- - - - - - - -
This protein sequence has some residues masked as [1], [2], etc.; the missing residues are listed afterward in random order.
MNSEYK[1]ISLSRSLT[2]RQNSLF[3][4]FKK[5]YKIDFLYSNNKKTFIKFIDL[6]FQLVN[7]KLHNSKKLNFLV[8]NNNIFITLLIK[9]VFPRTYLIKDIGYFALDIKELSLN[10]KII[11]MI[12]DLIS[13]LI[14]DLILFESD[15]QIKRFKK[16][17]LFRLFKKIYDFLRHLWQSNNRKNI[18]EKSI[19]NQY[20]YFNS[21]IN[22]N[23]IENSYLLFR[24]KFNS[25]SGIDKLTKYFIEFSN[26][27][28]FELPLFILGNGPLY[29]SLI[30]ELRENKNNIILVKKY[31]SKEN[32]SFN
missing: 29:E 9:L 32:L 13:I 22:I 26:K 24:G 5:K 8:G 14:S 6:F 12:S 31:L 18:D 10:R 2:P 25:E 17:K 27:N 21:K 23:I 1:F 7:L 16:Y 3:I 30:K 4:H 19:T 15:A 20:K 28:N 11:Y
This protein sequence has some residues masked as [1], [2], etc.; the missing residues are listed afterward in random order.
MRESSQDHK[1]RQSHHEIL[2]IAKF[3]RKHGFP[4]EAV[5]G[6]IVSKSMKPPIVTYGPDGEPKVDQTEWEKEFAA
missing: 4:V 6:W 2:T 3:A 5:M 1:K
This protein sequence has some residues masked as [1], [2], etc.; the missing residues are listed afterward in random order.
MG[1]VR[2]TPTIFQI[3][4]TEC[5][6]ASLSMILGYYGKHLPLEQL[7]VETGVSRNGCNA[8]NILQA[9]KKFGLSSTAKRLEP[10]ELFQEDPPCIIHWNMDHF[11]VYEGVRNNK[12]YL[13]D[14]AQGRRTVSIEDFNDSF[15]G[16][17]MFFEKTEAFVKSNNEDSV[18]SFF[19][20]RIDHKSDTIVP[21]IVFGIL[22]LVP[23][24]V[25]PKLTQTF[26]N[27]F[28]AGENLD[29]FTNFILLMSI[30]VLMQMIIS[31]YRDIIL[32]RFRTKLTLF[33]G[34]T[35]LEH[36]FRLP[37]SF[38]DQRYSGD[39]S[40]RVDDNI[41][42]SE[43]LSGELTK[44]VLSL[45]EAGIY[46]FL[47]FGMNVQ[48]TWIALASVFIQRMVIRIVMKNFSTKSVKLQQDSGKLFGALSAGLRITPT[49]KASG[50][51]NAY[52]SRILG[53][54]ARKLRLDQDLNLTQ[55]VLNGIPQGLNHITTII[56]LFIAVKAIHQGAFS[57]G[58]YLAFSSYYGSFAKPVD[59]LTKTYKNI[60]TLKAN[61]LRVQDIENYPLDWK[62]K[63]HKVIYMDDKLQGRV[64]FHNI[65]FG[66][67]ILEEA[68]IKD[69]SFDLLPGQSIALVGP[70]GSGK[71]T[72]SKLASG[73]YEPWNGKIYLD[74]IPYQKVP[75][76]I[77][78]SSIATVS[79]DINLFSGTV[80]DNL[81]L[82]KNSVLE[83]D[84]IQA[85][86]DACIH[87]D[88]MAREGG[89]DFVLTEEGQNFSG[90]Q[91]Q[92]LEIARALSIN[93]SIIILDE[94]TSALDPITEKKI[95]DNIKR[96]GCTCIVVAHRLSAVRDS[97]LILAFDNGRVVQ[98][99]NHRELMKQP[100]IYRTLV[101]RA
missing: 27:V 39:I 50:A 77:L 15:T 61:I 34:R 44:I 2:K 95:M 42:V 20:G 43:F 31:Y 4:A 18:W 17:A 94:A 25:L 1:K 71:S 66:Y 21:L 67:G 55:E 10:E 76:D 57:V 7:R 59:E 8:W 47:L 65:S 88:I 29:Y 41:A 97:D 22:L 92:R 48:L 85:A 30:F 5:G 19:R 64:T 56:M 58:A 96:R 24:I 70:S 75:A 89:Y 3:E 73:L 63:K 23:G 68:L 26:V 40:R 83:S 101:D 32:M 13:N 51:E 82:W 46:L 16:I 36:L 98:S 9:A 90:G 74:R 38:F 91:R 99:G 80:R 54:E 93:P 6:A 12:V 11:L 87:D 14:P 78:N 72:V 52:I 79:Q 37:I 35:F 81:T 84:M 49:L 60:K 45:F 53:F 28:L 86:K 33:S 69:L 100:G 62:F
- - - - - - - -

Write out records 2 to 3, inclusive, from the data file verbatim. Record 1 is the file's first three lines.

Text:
This protein sequence has some residues masked as [1], [2], etc.; the missing residues are listed afterward in random order.
MRESSQDHK[1]RQSHHEIL[2]IAKF[3]RKHGFP[4]EAV[5]G[6]IVSKSMKPPIVTYGPDGEPKVDQTEWEKEFAA
missing: 4:V 6:W 2:T 3:A 5:M 1:K
This protein sequence has some residues masked as [1], [2], etc.; the missing residues are listed afterward in random order.
MG[1]VR[2]TPTIFQI[3][4]TEC[5][6]ASLSMILGYYGKHLPLEQL[7]VETGVSRNGCNA[8]NILQA[9]KKFGLSSTAKRLEP[10]ELFQEDPPCIIHWNMDHF[11]VYEGVRNNK[12]YL[13]D[14]AQGRRTVSIEDFNDSF[15]G[16][17]MFFEKTEAFVKSNNEDSV[18]SFF[19][20]RIDHKSDTIVP[21]IVFGIL[22]LVP[23][24]V[25]PKLTQTF[26]N[27]F[28]AGENLD[29]FTNFILLMSI[30]VLMQMIIS[31]YRDIIL[32]RFRTKLTLF[33]G[34]T[35]LEH[36]FRLP[37]SF[38]DQRYSGD[39]S[40]RVDDNI[41][42]SE[43]LSGELTK[44]VLSL[45]EAGIY[46]FL[47]FGMNVQ[48]TWIALASVFIQRMVIRIVMKNFSTKSVKLQQDSGKLFGALSAGLRITPT[49]KASG[50][51]NAY[52]SRILG[53][54]ARKLRLDQDLNLTQ[55]VLNGIPQGLNHITTII[56]LFIAVKAIHQGAFS[57]G[58]YLAFSSYYGSFAKPVD[59]LTKTYKNI[60]TLKAN[61]LRVQDIENYPLDWK[62]K[63]HKVIYMDDKLQGRV[64]FHNI[65]FG[66][67]ILEEA[68]IKD[69]SFDLLPGQSIALVGP[70]GSGK[71]T[72]SKLASG[73]YEPWNGKIYLD[74]IPYQKVP[75][76]I[77][78]SSIATVS[79]DINLFSGTV[80]DNL[81]L[82]KNSVLE[83]D[84]IQA[85][86]DACIH[87]D[88]MAREGG[89]DFVLTEEGQNFSG[90]Q[91]Q[92]LEIARALSIN[93]SIIILDE[94]TSALDPITEKKI[95]DNIKR[96]GCTCIVVAHRLSAVRDS[97]LILAFDNGRVVQ[98][99]NHRELMKQP[100]IYRTLV[101]RA
missing: 27:V 39:I 50:A 77:L 15:T 61:I 34:R 44:I 2:K 95:M 42:V 20:G 43:F 31:Y 4:A 18:W 17:A 94:A 25:L 1:K 71:S 66:Y 21:L 67:G 55:E 10:E 76:D 57:V 7:R 59:E 8:W 47:L 65:S 88:I 29:Y 41:A 97:D 22:L 92:R 48:L 85:A 30:F 5:G 19:R 64:T 56:M 58:A 96:R 24:I 70:S 75:A 89:Y 3:E 73:L 63:K 23:G 68:L 26:V 40:R 83:S 101:D 32:M 13:N 51:E 82:W 46:L 16:I 36:L 98:S 9:A 90:G 74:R 38:F 91:R 99:G 80:R 54:E 93:P 6:A 12:V 11:L 87:D 14:P 78:N 72:V 52:I 79:Q 37:I 35:F 81:T 84:M 49:L 60:K 45:F 53:F 28:L 86:K 33:S 69:L 100:G 62:F